Workplace digitisation is nothing new; we can trace its history all the way back to the time when the commercial production of computers started, and keyboards and monitors started replacing pen and paper on our desks, writes Anoop Tiwari, Corporate Vice President and Global Head – Digital Process Operations, HCL Technologies.
Yet while digitisation was initially seen as a value-adding proposition, concerns around automation soon became apparent due to advancements in computing technology. While this digital disruption did render a substantial fraction of the workforce redundant at the local level, it also paved the way for the globalisation of transformational services. Even today, the balance between digital innovations and transformational services continues to have elements of both opportunity and disruption.
At a glance, the Business Process Outsourcing (BPO) market is in rude health. Some reports size the market up at $344 billion, so operation services will likely remain the path of choice for companies looking to achieve operational efficiency and cost reduction. But the role of service providers will begin to change as technological advancements like robotic process automation (RPA) are already starting to deliver similar cost savings as outsourcing programmes might. Enterprises of all sizes are increasingly incorporating automated responding machines, virtual bots, and similar technologies that are redefining digital process operations practices.
In other words, it’s no exaggeration to say that the days where service providers were mere problem-solving cost-savers is coming to an end. Emerging technologies enable organisations to carry out a lot of repetitive work in-house and even withdraw some of their operational functions. It has therefore become vital for digital process operations to redefine their value proposition.
The R&D Imperative
Globalisation was a win-win scenario for every sector and market. On the one hand, many organisations saw the opportunity to reduce OPEX by taking a chunk of their functions offshore, on the other, a slew of enterprises emerged to cater to this demand. But ever since, Operation services have stuck to the original scheme of service provision and have done little to reinvent their offerings; this is a problem for their customers, who are now increasingly making innovation a part of outsourcing contracts.
Competition is intensifying with every passing year as more individuals and enterprises start to embrace digitisation. Amid this evolving business environment, outsourcing organisations are looking for service partners rather than service providers. Companies are showing an increasing preference for agencies that can complement their capabilities and play a supporting role in their journey through continuous digital transformation. It follows that BPOs are now expected to be proactive on the R&D front, and to build centres and teams of excellence rather than just fulfilling the processes specified in the contract.
The BPO landscape has undergone a huge shift since the emergence of RPA, machine learning (ML), natural language processing (NLP), and the Internet of Things (IoT). But BPOs and their clients continue to base their relationship on their age-old terms of engagement. The service methodology that was adopted by offshore agencies when these technologies were non-existent or just concepts has little bearing on clients’ needs today. With the RPA market estimated to exceed $4 billion by 2022 and 85 percent of all customer support communications expected to be conducted without human representatives by 2020, the time to transform is running out for services organizations.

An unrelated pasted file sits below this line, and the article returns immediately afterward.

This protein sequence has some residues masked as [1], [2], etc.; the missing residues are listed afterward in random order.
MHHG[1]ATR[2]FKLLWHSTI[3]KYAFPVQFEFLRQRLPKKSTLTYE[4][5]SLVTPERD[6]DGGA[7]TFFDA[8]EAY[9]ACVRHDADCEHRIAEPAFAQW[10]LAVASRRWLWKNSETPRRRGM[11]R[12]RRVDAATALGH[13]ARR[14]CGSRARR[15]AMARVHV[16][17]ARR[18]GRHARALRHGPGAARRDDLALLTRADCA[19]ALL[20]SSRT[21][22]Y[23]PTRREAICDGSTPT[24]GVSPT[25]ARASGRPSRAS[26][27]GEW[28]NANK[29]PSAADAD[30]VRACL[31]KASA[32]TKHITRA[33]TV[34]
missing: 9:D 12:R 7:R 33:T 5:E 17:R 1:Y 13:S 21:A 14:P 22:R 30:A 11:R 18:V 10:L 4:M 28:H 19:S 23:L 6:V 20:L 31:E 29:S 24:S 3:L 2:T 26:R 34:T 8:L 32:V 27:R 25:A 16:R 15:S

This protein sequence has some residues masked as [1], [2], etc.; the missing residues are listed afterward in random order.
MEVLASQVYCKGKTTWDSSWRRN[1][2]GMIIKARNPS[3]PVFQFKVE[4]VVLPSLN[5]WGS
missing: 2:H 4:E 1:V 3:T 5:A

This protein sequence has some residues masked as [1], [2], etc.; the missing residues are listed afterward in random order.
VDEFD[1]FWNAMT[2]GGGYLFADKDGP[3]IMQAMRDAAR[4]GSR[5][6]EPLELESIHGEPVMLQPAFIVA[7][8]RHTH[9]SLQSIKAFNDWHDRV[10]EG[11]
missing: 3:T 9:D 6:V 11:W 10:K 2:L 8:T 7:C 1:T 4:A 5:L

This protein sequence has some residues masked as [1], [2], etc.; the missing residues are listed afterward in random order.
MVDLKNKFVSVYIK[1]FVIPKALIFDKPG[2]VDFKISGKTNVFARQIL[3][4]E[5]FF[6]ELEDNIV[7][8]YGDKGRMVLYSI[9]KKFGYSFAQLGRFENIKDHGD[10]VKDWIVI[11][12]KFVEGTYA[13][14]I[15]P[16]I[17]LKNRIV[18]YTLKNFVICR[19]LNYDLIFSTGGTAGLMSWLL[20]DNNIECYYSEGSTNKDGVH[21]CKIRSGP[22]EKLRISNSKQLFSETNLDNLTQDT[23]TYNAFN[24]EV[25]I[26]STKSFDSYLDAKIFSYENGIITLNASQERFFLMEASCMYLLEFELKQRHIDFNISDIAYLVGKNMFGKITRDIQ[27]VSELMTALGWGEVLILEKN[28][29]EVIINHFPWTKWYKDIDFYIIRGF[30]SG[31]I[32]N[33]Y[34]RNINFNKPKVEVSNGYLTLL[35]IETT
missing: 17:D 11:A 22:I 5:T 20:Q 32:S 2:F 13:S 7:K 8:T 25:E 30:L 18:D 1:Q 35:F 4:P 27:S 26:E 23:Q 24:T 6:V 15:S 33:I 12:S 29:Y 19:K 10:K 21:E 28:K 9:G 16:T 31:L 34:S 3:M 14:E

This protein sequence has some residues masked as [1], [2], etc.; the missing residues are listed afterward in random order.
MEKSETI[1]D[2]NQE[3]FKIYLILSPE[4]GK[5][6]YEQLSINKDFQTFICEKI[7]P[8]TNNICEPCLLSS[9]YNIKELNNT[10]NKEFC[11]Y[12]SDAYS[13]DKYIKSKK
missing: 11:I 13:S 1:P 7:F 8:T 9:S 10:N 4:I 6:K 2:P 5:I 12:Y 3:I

Much like globalisation initially seemed a threat before enterprises began to use it to their advantage, outsourcing service providers need to harness emerging technologies to redefine their service approach. In this regard, the cultural shift from ‘meeting the client expectation’ to ‘exceeding the client expectation’ is essential for service providers to remain the preferred choice for digital process operations. Customer-centricity has to be at the heart of everything service providers do. The sooner service provider companies develop a strategy for proactively onboarding new technologies and delivering pre-emptive services, the better their chances will be to emerge as a ‘service partner’ in the future.
The Human-Skills Factor
It cannot be denied that humans aren’t as accurate or efficient as machines can be. At the same time, however, even cutting-edge technologies such as AI still need to be trained before being put to use. All advanced automation solutions available today are in their infancy, far from being able to think and act as humans do – which is a crucial aspect of the offshore delivery process. That said, outsourcing service providers are already facing a skills crisis as their workforces lack specialists who can lead the digital transition hands-on. For instance, if virtual bots are deployed for outsourced services, human experts will be required to train these bots to execute specific tasks. So, service providers need to take the driving seat and steer digitisation to their advantage rather than being driven by it. They must invest in training their existing professionals and focus on hiring domain experts to achieve the level of specialisation their clients want them to exhibit.
The human significance and relevance will prevail in the service amid the incessant digital technology-driven disruptions. Despite plenty of hype around the ‘rise of the robots’, no study has ever claimed that humans won’t have a role in the future workplace. While digital transformation will continue to alter the way that services are delivered, the human role will simply evolve, rather than disappear.